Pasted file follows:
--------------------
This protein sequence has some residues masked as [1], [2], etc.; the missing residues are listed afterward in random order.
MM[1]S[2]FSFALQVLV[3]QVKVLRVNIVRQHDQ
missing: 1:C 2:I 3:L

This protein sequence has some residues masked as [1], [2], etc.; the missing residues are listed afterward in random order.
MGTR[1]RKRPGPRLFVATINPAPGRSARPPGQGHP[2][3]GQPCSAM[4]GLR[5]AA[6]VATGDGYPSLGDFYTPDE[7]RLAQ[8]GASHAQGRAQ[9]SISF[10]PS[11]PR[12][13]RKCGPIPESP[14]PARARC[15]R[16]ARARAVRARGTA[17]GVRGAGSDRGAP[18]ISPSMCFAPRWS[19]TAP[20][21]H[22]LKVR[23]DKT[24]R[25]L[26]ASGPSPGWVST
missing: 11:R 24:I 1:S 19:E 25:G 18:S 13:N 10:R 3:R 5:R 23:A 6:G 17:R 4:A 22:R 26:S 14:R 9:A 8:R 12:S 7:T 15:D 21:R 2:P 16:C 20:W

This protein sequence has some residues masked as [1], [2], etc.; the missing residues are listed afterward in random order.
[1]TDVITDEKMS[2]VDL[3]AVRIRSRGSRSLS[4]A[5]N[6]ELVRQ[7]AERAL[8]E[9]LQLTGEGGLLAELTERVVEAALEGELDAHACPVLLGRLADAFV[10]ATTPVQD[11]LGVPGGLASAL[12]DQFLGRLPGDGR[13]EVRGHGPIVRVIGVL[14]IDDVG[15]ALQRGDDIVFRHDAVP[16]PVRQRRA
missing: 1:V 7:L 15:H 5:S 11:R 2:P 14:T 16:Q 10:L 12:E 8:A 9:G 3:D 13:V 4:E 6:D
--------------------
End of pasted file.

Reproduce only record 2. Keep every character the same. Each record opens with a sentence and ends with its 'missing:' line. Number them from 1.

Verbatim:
This protein sequence has some residues masked as [1], [2], etc.; the missing residues are listed afterward in random order.
MGTR[1]RKRPGPRLFVATINPAPGRSARPPGQGHP[2][3]GQPCSAM[4]GLR[5]AA[6]VATGDGYPSLGDFYTPDE[7]RLAQ[8]GASHAQGRAQ[9]SISF[10]PS[11]PR[12][13]RKCGPIPESP[14]PARARC[15]R[16]ARARAVRARGTA[17]GVRGAGSDRGAP[18]ISPSMCFAPRWS[19]TAP[20][21]H[22]LKVR[23]DKT[24]R[25]L[26]ASGPSPGWVST
missing: 11:R 24:I 1:S 19:E 25:G 18:S 13:N 10:R 3:R 5:R 23:A 6:G 17:R 4:A 22:R 26:S 14:R 9:A 8:R 12:S 7:T 15:D 21:R 2:P 16:C 20:W